ALS (Amyotrophic Lateral Sclerosis)
Amyotrophic lateral sclerosis (ALS), sometimes called Lou Gehrig's disease, is a rapidly progressive, invariably fatal neurological disease that attacks the nerve cells (neurons) responsible for controlling voluntary muscles. In ALS, both the upper motor neurons and the lower motor neurons degenerate or die, ceasing to send messages to muscles. Unable to function, the muscles gradually weaken, waste away, and twitch. Eventually the ability of the brain to start and control voluntary movement is lost. Symptoms are usually first noticed in the arms and hands, legs, or swallowing muscles. Individuals with ALS lose their strength and the ability to move their arms, legs, and body. When muscles in the diaphragm and chest wall fail to function properly, individuals lose the ability to breathe without ventilatory support. The disease does not affect a person's ability to see, smell, taste, hear, or recognize touch. Although the disease does not usually impair a person's mind or personality, several recent studies suggest that some people with ALS may develop cognitive problems, such as with word fluency, decision-making, and memory. The cause of ALS is not known, and scientists do not yet know why ALS strikes some people and not others.
No cure has yet been found for ALS. However, the drug riluzole -- the only prescribed drug approved by the Food and Drug Administration to treat ALS -- prolongs life by 2-3 months but does not relieve symptoms. Other treatments are designed to relieve symptoms and improve the quality of life for people with ALS. Drugs are available to help individuals with spasticity, pain, panic attacks, and depression. Physical therapy, occupational therapy, and rehabilitation may help to prevent joint immobility and slow muscle weakness and atrophy. Individuals with ALS may eventually consider forms of mechanical ventilation (respirators).
Regardless of the part of the body first affected by the disease, muscle weakness and atrophy spread to other parts of the body as the disease progresses. Individuals have increasing problems with moving, swallowing, and speaking or forming words. Eventually people with ALS will not be able to stand or walk, get in or out of bed on their own, or use their hands and arms. In later stages of the disease, individuals have difficulty breathing as the muscles of the respiratory system weaken. Although ventilation support can ease problems with breathing and prolong survival, it does not affect the progression of ALS. Most people with ALS die from respiratory failure, usually within 3 to 5 years from the onset of symptoms. However, about 10 percent of those individuals with ALS survive for 10 or more years.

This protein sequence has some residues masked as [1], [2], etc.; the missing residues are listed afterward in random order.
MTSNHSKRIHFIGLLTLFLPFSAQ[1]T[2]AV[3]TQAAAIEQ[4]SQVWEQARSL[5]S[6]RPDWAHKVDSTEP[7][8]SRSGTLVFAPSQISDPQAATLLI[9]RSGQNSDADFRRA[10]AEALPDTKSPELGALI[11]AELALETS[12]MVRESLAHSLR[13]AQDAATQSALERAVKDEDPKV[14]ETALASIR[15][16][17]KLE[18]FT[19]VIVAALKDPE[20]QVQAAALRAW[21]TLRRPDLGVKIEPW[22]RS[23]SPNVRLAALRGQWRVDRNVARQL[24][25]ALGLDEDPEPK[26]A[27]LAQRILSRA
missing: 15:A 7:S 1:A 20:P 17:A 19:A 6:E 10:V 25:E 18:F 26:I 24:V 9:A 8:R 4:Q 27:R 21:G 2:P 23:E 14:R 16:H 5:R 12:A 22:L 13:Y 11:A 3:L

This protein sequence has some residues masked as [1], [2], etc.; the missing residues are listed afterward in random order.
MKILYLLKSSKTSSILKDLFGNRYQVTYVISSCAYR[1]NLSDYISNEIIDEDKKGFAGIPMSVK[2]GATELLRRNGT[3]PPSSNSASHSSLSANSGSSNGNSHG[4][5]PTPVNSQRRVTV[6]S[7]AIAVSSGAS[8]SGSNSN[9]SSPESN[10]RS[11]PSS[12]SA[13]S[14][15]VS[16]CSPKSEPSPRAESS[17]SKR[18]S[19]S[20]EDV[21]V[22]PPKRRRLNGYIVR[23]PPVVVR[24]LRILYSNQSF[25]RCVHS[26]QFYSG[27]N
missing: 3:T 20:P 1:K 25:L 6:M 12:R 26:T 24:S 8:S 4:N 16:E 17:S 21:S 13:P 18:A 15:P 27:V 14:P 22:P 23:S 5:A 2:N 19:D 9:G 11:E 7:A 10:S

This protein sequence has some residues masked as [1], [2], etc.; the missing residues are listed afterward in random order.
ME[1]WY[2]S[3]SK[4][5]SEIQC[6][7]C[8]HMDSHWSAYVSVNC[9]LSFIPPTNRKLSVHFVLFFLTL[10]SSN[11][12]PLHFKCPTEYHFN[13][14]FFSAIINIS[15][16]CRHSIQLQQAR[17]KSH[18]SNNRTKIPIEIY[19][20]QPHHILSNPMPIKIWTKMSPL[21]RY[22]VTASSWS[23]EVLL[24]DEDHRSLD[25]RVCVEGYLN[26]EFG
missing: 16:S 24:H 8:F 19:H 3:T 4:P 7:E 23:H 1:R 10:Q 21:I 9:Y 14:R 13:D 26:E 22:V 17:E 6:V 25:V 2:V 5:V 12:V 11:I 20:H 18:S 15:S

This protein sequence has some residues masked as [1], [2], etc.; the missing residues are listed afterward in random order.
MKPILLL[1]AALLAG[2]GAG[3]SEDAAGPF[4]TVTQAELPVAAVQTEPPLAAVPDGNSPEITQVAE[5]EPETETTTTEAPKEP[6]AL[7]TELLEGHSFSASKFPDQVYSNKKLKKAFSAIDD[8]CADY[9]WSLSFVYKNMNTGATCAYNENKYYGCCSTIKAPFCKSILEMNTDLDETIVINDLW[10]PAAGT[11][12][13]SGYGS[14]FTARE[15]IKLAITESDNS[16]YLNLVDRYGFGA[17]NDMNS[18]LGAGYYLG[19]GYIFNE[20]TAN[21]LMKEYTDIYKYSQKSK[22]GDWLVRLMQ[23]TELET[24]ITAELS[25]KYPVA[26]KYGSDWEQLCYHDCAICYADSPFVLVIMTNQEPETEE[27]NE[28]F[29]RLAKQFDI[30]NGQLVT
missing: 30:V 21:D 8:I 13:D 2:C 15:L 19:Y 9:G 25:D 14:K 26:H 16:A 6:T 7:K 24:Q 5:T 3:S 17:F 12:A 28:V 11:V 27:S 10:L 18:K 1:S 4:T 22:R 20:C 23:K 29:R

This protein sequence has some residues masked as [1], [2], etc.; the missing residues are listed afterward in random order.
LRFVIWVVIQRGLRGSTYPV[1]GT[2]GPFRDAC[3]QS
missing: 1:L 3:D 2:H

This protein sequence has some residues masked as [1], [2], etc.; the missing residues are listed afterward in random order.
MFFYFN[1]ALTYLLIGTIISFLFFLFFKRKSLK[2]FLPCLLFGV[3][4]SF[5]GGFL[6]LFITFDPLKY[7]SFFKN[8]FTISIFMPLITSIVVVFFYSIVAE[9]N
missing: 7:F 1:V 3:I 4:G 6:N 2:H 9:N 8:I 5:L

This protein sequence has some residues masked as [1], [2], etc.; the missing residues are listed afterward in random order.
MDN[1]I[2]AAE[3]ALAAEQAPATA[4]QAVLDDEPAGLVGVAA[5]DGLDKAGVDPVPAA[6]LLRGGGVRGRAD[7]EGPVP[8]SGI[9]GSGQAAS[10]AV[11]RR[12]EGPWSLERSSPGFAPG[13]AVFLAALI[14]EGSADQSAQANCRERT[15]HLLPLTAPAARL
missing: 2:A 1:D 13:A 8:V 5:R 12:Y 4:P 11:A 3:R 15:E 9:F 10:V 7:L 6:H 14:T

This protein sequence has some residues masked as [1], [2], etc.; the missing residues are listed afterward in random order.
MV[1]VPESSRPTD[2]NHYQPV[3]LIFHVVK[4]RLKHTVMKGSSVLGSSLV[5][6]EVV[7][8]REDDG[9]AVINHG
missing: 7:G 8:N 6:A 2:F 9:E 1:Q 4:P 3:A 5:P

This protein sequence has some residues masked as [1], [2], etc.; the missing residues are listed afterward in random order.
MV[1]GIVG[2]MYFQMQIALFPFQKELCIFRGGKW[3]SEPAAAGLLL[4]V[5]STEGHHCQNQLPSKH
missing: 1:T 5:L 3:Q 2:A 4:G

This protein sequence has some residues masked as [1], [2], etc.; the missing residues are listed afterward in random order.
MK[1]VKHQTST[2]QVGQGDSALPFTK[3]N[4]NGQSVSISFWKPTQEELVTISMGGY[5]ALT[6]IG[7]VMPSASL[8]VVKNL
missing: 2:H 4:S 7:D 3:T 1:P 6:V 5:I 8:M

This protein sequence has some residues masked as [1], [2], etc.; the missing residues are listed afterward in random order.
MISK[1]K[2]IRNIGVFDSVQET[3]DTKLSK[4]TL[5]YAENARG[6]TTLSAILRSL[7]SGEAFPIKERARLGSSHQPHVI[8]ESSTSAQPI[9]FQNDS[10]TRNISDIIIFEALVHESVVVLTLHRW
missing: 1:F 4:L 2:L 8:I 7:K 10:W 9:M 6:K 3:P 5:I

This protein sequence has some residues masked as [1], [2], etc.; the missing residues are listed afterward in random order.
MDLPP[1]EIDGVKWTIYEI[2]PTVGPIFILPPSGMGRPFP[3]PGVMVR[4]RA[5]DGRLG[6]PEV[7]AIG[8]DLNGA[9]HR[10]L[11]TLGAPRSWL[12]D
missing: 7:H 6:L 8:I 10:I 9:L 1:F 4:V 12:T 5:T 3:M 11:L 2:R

The National Institute of Neurological Disorders and Stroke (NINDS) conducts research in its laboratories at the National Institutes of Health (NIH) and also supports additional research through grants to major medical institutions across the country. The goals of this research are to find the cause or causes of ALS, understand the mechanisms involved in the progression of the disease, and develop effective treatments.
Results of an NINDS-sponsored phase III randomized, placebo-controlled trial of the drug minocycline to treat ALS were reported in 2007. This study showed that people with ALS who received minocycline had a 25 percent greater rate of decline than those who received the placebo, according to the ALS functional rating scale (ALSFRS-R).
NINDS is awaiting the results of a phase III trial of intravenous ceftriaxone in ALS that recently concluded recruitment. Preliminary studies showed promise, including safety and tolerability.
Both the NINDS and the Centers of Disease Control and Prevention (CDC) are committed to studies of disease patterns or risk factors among persons with ALS in order to better understand the causes of ALS, the mechanisms involved in the progression of the disease, and to develop effective treatments. In keeping with this goal, the CDC has launched the National ALS Registry, a program to collect, manage and analyze data about persons with ALS. The Registry includes data from national databases as well as de-identified information provided by persons with ALS. Persons living with ALS who choose to participate can add their information to the Registry.
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Nonprofit voluntary health organization dedicated to the fight against amyotrophic lateral sclerosis. Funds global research and sponsors advocacy programs, a network of chapters, and certified centers and clinics located nationwide.
1275 K Street, N.W.
Washington, DC 20005
Les Turner ALS Foundation
Supports medical research, patient services, and promotes awareness and education to find the cause(s), effective treatments, and ultimately, a cure for amyotrophic lateral sclerosis.
5550 W. Touhy Avenue
Skokie, IL 60077-3254
Muscular Dystrophy Association
Voluntary health agency that fosters neuromuscular disease research and provides patient care funded almost entirely by individual private contributors. MDA addresses the muscular dystrophies, spinal muscular atrophy, ALS, Charcot-Marie-Tooth disease, myasthenia gravis, Friedreich's ataxia, metabolic diseases of muscle, and inflammatory diseases of muscle, for a total of more than 40 neuromuscular diseases.
3300 East Sunrise Drive
Tucson, AZ 85718-3208
Not-for-profit organization that raises awareness and significant funds toward effective treatments and a cure for ALS, also known as Lou Gehrig’s disease.
New York, NY 10032
Tel: New York